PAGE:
East Asia and South-East Asia are major centres for the illicit manufacture of amphetamine-type stimulants (ATS). There has been a significant expansion in the manufacture, trafficking and use of methamphetamines in the past five years. This, plus the increasing involvement of transnational organized criminal groups in the ATS drug trade pose a growing threat to security and public health in the region, warns a report by the United Nations Office on Drugs and Crime (UNODC).
“The international community has taken its eye off the ball on illicit drug production and trafficking in East Asia,” said Mr. Gary Lewis, Regional Representative, UNODC Regional Centre for East Asia and the Pacific. “The numbers are heading in the wrong direction. We must be pro-active on all fronts to assist the countries of the region to counteract these threats and prevent East and South-East Asia from again becoming a major illicit drugs hub.”
The report highlights the latest patterns and trends of ATS – a market which includes amphetamine, methamphetamine, methcathinone, and ecstasy-group substances – as well as other illicit drugs in East and South-East Asia. It also provides overviews for the neighbouring regions of South Asia and the Pacific.
In addition to endemic threats from regional organized crime groups, the report draws attention to the growing reach and presence in Asia of transnational organized criminal groups from outside the region. Methamphetamine trafficking by African groups has been officially reported by China, Cambodia, Indonesia, Japan, Malaysia, the Philippines, Thailand and Viet Nam. Attempts by Iranian groups to establish illicit ATS manufacturing operations in Japan, Malaysia and Thailand have also been reported. In terms of illicit drug use, ATS rank among the top three drugs of use in all 15 countries surveyed in the region. In 10 of those countries, ATS use increased during 2010.
Only Australia, Japan, New Zealand, the Philippines and the Republic of Korea reported stable or declining usage.
In addition, the use of crystalline methamphetamine has expanded to countries which had not previously reported it such as Cambodia, China, Lao PDR, Myanmar, Thailand and Viet Nam. The manufacture and use of ecstasy declined in East and South-East Asia, which is consistent with global trends. Since most of the methamphetamine that is seized in the region is also produced in the region, the staggering increase in seizures reflects burgeoning production. For example, methamphetamine seizures in 2010 reached 136 million pills – a fourfold increase over the 32 million seized in 2008. In terms of the location of these seizures, in 2010, most pills were seized in China (58.4 million), Thailand (50.4 million) and Lao PDR (24.5 million).
Moreover, 442 ATS-related laboratories were busted in 2010 in East and South-East Asia – representing a nearly five-fold rise since 2006, according to the report.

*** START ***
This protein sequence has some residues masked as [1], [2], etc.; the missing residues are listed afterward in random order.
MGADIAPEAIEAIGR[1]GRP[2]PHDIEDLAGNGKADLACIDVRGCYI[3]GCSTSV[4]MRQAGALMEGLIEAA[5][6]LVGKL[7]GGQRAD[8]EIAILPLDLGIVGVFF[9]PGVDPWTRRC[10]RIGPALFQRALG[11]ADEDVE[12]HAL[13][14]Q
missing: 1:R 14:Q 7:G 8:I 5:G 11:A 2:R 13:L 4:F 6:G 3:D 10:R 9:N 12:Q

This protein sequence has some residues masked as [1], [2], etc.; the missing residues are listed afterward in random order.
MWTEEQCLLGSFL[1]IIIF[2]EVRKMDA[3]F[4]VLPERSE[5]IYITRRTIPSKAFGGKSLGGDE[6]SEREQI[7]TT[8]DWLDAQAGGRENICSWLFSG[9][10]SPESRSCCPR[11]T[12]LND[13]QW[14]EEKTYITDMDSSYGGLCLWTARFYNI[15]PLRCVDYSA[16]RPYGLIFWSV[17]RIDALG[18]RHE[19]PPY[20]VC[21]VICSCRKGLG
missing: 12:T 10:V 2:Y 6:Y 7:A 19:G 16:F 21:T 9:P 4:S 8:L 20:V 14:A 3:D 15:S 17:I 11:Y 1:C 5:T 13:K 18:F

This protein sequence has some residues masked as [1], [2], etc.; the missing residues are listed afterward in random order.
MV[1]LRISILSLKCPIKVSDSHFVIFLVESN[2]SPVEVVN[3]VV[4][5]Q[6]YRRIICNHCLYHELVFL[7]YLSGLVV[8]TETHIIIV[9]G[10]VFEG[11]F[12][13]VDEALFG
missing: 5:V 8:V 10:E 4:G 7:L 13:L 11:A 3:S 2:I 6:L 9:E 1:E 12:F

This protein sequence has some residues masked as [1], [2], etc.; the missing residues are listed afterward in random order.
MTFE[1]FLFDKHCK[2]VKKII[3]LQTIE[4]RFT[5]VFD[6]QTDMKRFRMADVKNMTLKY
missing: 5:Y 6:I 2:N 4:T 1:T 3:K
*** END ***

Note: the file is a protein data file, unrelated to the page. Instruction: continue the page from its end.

The Lao PDR figure represents a ten-fold increase in just one year – and points to the targeting of that country by traffickers. The region’s manufacturing, trafficking and use of illicit drugs pose a growing threat to Lao PDR, says the report. Lao PDR is at risk of seeing methamphetamine manufacturing facilities relocate from Myanmar to its remote northern regions. Methamphetamine pills are the primary drug of use in Lao PDR, and the market for ATS continues to expand.
In overall terms, however, China, Myanmar and the Philippines still remain the largest illicit manufacturers of ATS. Significant manufacturing expansion has been reported in Cambodia, Indonesia and Malaysia, previously considered to be primarily ATS transit countries. Indonesia has developed significant problems with ATS manufacturing and use, with crystal methamphetamine now the primary drug of use, having overtaken cannabis.
International drug trafficking organizations continue to smuggle ATS and other illicit drugs into Indonesia. The report also notes that South Asia and the Pacific Island States and territories are vulnerable to an expansion of illicit ATS manufacture, trafficking and diversion of ephedrine or pseudoephedrine, often in pharmaceutical preparations, to drug-making facilities.
Rising number of arrests, greater demand for treatment
Expanding methamphetamine use has fuelled a sharp increase in methamphetamine related arrests. It has also led to increased need for effective drug treatment. In 2010, nearly 218,000 arrests in the region involved methamphetamine, a 19% increase on the previous year. Methamphetamine accounted for 87% of all drug-related arrests in Brunei Darussalam, 83% in Japan, 80% in Thailand, 77% in the Philippines and 70% in the Republic of Korea.
“Drug dependence is a chronic relapsing health condition which should be treated in the health sector based on scientific evidence and on each individual’s treatment needs,” said Mr. Lewis. “We need more motivational, cognitive-behavioural and case-management approaches. The vast majority of people can be efficiently treated on an out-patient basis.”